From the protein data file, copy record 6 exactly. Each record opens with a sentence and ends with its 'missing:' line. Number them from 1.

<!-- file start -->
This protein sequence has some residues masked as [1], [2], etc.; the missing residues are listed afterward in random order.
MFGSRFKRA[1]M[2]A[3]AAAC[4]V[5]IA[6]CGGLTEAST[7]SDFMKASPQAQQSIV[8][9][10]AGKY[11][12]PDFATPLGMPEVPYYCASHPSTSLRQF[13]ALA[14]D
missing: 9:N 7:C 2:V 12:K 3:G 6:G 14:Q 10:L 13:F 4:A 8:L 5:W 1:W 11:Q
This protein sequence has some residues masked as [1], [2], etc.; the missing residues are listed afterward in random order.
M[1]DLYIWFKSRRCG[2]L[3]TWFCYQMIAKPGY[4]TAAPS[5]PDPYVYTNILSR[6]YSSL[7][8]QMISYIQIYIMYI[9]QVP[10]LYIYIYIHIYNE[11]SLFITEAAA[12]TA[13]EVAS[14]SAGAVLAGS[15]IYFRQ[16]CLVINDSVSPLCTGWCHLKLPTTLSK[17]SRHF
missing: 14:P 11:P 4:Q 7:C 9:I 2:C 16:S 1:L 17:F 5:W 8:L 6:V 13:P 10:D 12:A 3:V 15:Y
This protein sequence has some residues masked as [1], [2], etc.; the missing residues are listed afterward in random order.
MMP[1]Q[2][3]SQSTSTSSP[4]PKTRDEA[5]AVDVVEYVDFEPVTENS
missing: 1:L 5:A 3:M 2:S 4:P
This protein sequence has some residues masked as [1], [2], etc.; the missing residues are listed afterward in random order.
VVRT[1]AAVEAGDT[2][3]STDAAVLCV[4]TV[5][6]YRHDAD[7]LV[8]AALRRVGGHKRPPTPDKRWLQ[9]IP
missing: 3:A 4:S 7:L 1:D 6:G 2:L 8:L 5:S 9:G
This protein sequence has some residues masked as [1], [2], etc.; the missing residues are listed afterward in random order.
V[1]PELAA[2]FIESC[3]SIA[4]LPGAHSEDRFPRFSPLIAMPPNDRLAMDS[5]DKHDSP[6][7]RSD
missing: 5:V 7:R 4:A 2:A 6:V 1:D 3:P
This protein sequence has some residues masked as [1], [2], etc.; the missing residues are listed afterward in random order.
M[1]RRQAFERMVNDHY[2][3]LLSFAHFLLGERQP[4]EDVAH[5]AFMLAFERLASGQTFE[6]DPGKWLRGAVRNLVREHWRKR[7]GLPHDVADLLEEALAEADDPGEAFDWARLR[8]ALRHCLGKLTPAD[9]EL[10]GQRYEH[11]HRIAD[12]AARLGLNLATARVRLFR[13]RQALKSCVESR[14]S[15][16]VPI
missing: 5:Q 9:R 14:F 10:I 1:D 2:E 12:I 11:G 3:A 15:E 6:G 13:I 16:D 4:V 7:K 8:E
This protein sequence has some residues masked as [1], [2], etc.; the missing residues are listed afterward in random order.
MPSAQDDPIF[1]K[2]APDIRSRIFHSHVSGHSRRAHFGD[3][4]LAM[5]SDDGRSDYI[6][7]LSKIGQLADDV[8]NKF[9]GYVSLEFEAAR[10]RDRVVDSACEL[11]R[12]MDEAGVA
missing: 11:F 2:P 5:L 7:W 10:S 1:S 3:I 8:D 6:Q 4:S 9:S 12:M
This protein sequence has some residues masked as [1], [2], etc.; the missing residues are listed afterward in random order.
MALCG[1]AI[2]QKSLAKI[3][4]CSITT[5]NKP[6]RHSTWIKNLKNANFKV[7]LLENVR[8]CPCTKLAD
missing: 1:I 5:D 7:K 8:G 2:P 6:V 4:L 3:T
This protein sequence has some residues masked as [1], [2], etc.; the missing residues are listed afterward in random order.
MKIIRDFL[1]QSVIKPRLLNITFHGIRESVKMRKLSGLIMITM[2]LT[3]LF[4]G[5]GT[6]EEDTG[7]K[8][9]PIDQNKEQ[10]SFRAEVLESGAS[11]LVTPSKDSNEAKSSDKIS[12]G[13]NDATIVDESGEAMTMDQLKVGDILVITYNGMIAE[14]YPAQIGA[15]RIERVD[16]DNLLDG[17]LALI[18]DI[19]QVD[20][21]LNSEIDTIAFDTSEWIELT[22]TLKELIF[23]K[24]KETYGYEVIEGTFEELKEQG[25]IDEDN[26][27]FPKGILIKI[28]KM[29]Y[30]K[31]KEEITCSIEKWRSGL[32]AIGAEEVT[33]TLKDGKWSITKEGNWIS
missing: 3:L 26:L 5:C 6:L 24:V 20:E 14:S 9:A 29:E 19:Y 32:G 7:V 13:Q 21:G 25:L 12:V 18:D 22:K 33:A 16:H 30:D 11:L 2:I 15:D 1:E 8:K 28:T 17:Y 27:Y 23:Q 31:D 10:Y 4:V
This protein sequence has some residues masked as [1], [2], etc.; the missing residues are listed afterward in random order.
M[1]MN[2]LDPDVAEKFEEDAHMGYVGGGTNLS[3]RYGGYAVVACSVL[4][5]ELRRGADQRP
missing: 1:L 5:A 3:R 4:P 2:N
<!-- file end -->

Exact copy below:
This protein sequence has some residues masked as [1], [2], etc.; the missing residues are listed afterward in random order.
M[1]RRQAFERMVNDHY[2][3]LLSFAHFLLGERQP[4]EDVAH[5]AFMLAFERLASGQTFE[6]DPGKWLRGAVRNLVREHWRKR[7]GLPHDVADLLEEALAEADDPGEAFDWARLR[8]ALRHCLGKLTPAD[9]EL[10]GQRYEH[11]HRIAD[12]AARLGLNLATARVRLFR[13]RQALKSCVESR[14]S[15][16]VPI
missing: 5:Q 9:R 14:F 10:I 1:D 2:E 12:I 11:G 3:A 15:E 6:G 13:I 16:D 4:V 7:K 8:E